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Owen Smith Details Profile Career Party ,Who is Owen Smith,Owen Smith British Politician, Labour Party,United Kindom

Owen Smith Details Profile Career Political Party ,Who is Owen Smith,Owen Smith British Politician, Labour Party,United Kindom

Age: 46

Educated: Coedylan Primary School, Pontypridd, comprehensive schools in Pontypridd and Barry, University of Sussex, where he studied history and French

Family: Married to Liz with three children - Jack, 17, Evan, 15, and Isabelle, 13

Parliamentary career: MP for Pontypridd since 2010, former shadow work and pensions secretary

Job before politics: BBC producer, lobbyist for pharmaceutical giant Pfizer

Policies: Raise the top rate of income tax to 50%, write a commitment to tackling inequality into Labour's constitution, £200bn plan to build new infrastructure and council housing. Backs Trident nuclear weapons and nuclear energy. In contrast to Mr Corbyn, has said he would be prepared to press the nuclear button. Would be "tempted" to call a second EU referendum. Wants to increase the involvement of Labour members in policy decisions.

Early Life:

  1. Smith was born in Lancashire and raised in south Wales.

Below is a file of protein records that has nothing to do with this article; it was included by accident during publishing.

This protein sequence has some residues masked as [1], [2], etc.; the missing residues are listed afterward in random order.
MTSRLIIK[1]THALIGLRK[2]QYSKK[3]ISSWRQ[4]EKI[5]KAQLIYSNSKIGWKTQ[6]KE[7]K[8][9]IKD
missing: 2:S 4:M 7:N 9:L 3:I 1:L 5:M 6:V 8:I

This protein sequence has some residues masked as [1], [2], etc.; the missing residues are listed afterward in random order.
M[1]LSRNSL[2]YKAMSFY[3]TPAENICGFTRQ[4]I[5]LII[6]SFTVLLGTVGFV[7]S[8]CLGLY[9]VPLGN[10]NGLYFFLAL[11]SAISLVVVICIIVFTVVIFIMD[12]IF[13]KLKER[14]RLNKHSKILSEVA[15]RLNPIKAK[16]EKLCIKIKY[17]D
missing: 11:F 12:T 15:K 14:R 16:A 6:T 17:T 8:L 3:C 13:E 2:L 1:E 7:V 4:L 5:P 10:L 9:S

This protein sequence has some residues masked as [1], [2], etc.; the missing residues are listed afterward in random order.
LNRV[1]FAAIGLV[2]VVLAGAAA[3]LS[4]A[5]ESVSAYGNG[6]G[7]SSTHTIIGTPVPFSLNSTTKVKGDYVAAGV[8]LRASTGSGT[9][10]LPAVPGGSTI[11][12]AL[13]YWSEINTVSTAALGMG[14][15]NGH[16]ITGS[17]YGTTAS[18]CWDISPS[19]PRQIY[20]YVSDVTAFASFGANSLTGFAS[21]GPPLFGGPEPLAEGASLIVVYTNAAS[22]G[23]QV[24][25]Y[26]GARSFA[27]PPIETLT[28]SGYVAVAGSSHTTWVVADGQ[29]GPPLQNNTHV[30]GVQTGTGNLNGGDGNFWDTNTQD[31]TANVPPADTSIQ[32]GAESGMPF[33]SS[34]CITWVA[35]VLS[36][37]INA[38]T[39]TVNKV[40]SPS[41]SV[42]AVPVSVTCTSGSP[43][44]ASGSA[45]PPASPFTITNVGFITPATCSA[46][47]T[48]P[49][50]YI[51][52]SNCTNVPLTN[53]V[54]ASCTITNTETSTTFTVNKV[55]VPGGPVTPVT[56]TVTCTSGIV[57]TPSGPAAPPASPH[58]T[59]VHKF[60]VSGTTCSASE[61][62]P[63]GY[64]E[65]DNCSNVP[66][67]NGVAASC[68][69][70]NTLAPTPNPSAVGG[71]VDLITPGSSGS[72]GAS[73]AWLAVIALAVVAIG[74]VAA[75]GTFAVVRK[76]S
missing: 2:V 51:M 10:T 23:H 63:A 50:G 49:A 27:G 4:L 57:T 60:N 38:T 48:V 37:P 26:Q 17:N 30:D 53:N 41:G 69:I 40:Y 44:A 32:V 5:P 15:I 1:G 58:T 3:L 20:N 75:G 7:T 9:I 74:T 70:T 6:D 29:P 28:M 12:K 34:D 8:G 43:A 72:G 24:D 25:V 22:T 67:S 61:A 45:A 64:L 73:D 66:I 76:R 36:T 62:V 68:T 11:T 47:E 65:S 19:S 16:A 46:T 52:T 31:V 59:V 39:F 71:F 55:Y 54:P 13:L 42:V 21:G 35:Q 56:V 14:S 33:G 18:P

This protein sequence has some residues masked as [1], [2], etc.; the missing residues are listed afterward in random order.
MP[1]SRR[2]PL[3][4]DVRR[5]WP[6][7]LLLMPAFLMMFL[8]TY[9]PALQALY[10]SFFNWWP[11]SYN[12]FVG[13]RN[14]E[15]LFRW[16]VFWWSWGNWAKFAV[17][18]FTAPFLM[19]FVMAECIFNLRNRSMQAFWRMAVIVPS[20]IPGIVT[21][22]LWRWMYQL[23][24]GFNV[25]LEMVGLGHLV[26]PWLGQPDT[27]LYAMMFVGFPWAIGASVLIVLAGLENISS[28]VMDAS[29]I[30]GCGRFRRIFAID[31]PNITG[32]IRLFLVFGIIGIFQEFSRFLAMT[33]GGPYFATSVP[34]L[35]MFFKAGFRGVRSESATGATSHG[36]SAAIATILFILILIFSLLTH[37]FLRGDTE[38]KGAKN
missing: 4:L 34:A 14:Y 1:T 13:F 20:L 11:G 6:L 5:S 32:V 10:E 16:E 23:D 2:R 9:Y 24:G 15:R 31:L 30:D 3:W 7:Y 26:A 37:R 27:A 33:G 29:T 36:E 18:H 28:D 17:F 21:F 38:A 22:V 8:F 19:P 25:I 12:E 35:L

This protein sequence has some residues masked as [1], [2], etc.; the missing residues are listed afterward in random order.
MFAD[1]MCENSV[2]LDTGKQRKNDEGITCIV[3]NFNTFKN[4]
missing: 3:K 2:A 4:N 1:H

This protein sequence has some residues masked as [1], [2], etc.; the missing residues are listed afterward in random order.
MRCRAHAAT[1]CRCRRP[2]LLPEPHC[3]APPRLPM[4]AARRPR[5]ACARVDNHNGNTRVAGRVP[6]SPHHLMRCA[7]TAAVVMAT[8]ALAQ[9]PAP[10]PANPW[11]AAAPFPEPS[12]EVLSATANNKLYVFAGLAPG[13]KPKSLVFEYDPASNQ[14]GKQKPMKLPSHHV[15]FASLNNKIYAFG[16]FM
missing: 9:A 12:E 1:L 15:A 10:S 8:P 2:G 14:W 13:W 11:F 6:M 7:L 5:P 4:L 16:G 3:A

2. He attended a state school before studying French and History at the University of Sussex.
  3. Smith has been the MP for Pontypridd since 2010 - meaning he does not boast years of experience as a parliamentarian.
  4. He resigned as shadow work and pensions secretary last month as part of the party revolt against Jeremy Corbyn.
  5. Prior to pursuing a career in politics, Smith was a producer for BBC Wales and lobbyist for pharmaceutical company Pfizer.

What does he stand for?

  1. Smith describes himself as being "on the left of Labour" - somewhere between Eagle's centrism and the Corbyn's hard socialism. It is for this reason that some believe he may be able to win over some Corbyn supporters."It is not enough just to be anti-austerity, you have got to be pro-something and I am pro-prosperity," he said.
  2. As shadow work and pensions secretary, he strongly opposed the government's planned cuts to tax credits and disability benefits. In March this year, he asked former government minister Iain Duncan Smith "how he sleeps at night" in reference to planned cuts to disability support.
  3. His critics point to the fact that he abstained in a Commons vote on the government's contentious welfare bill last year. He has since described the decision as a "mistake."